NTT Billboards Are Watching You Look
Billboards in Japan created by NTT's Cyber Space Laboratories are able to watch you looking at them. The billboards are intended to measure the effectiveness of the commercial message placed for public viewing.
"On many street corners and railway stations there are many digital signs," said Tetsuya Kinebuchi, a senior research engineer at NTT's Cyber Space Laboratories and developer of the system. "To automatically measure the effectiveness of the advertisements we can put a camera and PC nearby, and by using the image from the camera we can estimate how many people are looking at the monitor."
It's interesting to note that this system has been developed because Japanese cities are covered with ads. How can marketers determine if anyone is looking?
The system uses image detection software; it estimates how many faces are actually looking at the camera, which is placed just above the billboard.
This device is not as intrusive as the personalized graphic advertisements from Steven Spielberg's 2002 film Minority Report. The system does not attempt to identify individuals, and the commercial message will not change based on your identity.
NTT engineers are being very careful about your privacy; take a look at these other systems to see how other corporations are handling it.
Via Japanese billboards are watching back and the dark-haired girl fans at frolix_8.
Scroll down for more stories in the same category. (Story submitted 12/18/2008)
Follow this kind of news @Technovelgy.
| Email | RSS | Blog It | Stumble | del.icio.us | Digg | Reddit |
you like to contribute a story tip?
Get the URL of the story, and the related sf author, and add
Comment/Join discussion ( 3 )
Related News Stories -
Sansar Social Virtual Reality Platform In 2017?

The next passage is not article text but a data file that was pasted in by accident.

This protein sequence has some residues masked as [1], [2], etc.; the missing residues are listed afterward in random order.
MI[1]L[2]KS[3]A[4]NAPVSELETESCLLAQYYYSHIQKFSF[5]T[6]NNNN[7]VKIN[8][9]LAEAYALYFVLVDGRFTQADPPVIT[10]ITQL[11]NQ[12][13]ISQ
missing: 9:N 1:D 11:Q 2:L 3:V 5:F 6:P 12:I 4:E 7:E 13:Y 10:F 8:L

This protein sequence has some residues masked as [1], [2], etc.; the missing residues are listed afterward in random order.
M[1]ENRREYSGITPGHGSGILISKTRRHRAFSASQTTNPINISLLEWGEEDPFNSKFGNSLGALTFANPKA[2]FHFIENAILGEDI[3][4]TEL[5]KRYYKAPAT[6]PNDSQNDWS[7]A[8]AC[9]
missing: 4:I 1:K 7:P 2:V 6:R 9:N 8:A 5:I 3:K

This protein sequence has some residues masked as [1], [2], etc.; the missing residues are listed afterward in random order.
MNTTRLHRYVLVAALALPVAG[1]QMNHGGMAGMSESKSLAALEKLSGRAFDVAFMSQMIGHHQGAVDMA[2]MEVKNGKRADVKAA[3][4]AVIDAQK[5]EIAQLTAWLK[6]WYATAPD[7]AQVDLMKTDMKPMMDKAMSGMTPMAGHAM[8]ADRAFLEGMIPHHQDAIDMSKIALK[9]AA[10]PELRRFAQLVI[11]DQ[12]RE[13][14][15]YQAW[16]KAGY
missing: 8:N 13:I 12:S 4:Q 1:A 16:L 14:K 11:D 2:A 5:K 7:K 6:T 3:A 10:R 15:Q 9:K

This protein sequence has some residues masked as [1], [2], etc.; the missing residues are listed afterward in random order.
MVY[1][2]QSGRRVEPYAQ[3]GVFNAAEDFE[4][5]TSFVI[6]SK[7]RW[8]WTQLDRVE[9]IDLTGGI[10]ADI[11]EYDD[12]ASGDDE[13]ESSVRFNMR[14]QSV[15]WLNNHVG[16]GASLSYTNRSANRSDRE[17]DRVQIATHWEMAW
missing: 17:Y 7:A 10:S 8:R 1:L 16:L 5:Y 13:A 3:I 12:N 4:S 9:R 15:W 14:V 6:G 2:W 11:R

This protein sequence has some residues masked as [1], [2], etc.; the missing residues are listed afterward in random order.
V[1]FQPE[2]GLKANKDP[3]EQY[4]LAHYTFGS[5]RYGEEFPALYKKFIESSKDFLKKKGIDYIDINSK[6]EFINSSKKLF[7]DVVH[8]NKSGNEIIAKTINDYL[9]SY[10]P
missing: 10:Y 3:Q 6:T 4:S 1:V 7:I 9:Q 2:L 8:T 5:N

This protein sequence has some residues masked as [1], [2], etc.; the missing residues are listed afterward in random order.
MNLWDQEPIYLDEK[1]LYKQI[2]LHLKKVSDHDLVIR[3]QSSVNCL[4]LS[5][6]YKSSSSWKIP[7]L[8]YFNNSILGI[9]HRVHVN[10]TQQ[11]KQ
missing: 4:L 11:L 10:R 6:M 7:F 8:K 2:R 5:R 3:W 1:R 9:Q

'And just as a daydreamer forgets his actual surroundings, and sees other realities...' - Vernor VInge, 1981.
Publishing Technologies In Science Fiction
In response to a reader question, a set of links related to publishing technologies in science fiction
Hurdl PIXL Wearable Helps Fans Connect With Stars
Like Macross Plus!
Advertising Drones Hover Over Traffic In Mexico
'Blurbflies are allowd to travel the streets, buzzing their adverts alive and direct...' - Jeff Noon, 2000.
Technovelgy (that's tech-novel-gee!)
is devoted to the creative science inventions and ideas of sf authors. Look for
the Invention Category that interests
you, the Glossary, the Invention
Timeline, or see what's New.
Will A Steel Umbrella Stop Russia?
'Everyone was aware that the damned platform was wandering around in its own orbit...'
EVE Artificial Womb For Lambs (For Now)
'In the crimson darkness, stewing warm on their cushion of peritoneum and gorged with blood-surrogate and hormones...'
TIKAD Armed Drone Ready To Fight
'Each a television eye and a sonic stunner...'
Bees Royal Jelly Helps Wounds Heal Faster
'An alien drug... used by an insect race.'
NASA Wants To Make Oxygen On Mars
'They plop down on the Red and if the dust is deep enough ... they burrow in...'
Hackers Insert Malware Into DNA
'They tied the memory to the bloodline and that was their record!'
X2-VelociRoACH Cooperates To Launch Tiny Drones
Little robots cooperating can do big tasks. Eventually.
'Do Not Pay' Chatbots To Replace Law Firm Associates?
'I want my lawyer program.'
MULTI Model Of Star Trek Turbolift
Cool prototype video!
A Look Into The Future Of Spacecraft!
Ever wonder how you look when you enter a new part of a spacecraft?
An 'Ethical Black Box' For Robots?
Explored by science fiction authors.
Dadbot Digital Immortality
'A hardwired ROM cassette replicating a dead man's skills...'
Should We Permit Computers To Create Their Own Language?
'Talk Between Robots radio...'
Breakthrough Starshot Sprites Yearn For Alpha Centauri
'Whoever launched it fired a laser cannon...'
Kino Project Roaming Personal Fashion Robots
'Most of the crew have the tiny imp ride on their shoulder...'
Astronaut Exercise Video, Predicted By SF Writers
'Joe got out the gravity-simulator harnesses.'
More SF in the News Stories
More Beyond Technovelgy science news stories